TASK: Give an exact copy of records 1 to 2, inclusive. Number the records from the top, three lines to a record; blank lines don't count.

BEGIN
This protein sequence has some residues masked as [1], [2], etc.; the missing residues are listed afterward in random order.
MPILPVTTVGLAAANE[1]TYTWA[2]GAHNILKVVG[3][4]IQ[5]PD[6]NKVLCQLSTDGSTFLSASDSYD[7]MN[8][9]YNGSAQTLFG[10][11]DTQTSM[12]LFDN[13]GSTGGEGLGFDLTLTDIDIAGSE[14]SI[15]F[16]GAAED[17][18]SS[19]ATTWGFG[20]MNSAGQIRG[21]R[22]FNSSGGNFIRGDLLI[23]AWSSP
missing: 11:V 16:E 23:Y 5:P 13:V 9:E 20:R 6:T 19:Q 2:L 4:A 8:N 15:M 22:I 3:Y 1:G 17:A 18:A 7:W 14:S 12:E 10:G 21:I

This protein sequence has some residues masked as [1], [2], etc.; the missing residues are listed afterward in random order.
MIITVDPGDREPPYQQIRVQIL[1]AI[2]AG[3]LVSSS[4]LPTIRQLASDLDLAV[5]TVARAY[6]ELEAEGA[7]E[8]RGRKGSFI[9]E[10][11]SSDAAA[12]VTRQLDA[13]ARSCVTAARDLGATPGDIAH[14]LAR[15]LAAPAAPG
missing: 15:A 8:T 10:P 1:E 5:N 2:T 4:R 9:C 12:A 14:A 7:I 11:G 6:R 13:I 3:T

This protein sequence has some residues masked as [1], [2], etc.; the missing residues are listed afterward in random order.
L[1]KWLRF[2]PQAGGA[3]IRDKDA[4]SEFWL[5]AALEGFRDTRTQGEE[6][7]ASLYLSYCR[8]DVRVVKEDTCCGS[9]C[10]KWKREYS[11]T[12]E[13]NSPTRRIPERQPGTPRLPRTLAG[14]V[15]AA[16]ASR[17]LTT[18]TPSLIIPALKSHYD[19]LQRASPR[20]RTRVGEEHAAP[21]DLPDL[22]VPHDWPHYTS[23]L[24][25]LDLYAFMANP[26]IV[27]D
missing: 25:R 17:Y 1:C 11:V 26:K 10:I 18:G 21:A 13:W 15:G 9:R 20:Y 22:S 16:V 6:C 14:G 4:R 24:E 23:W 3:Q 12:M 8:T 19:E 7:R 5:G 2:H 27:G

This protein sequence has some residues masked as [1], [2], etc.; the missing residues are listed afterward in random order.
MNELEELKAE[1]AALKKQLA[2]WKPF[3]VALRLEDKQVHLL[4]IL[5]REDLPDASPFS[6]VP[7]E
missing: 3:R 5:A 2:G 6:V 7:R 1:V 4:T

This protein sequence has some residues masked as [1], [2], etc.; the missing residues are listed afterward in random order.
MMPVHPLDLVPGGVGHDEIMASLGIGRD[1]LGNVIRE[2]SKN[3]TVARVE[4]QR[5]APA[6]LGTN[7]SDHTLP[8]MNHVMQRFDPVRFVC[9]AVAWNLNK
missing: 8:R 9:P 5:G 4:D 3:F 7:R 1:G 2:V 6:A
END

This protein sequence has some residues masked as [1], [2], etc.; the missing residues are listed afterward in random order.
MPILPVTTVGLAAANE[1]TYTWA[2]GAHNILKVVG[3][4]IQ[5]PD[6]NKVLCQLSTDGSTFLSASDSYD[7]MN[8][9]YNGSAQTLFG[10][11]DTQTSM[12]LFDN[13]GSTGGEGLGFDLTLTDIDIAGSE[14]SI[15]F[16]GAAED[17][18]SS[19]ATTWGFG[20]MNSAGQIRG[21]R[22]FNSSGGNFIRGDLLI[23]AWSSP
missing: 11:V 16:E 23:Y 5:P 13:V 9:E 20:R 6:T 19:Q 2:L 4:A 8:N 15:M 22:I 3:Y 1:G 17:A 18:A 7:W 14:S 12:E 10:G 21:I

This protein sequence has some residues masked as [1], [2], etc.; the missing residues are listed afterward in random order.
MIITVDPGDREPPYQQIRVQIL[1]AI[2]AG[3]LVSSS[4]LPTIRQLASDLDLAV[5]TVARAY[6]ELEAEGA[7]E[8]RGRKGSFI[9]E[10][11]SSDAAA[12]VTRQLDA[13]ARSCVTAARDLGATPGDIAH[14]LAR[15]LAAPAAPG
missing: 15:A 8:T 10:P 1:E 5:N 2:T 4:R 9:C 12:A 14:A 7:I 11:G 6:R 13:I 3:T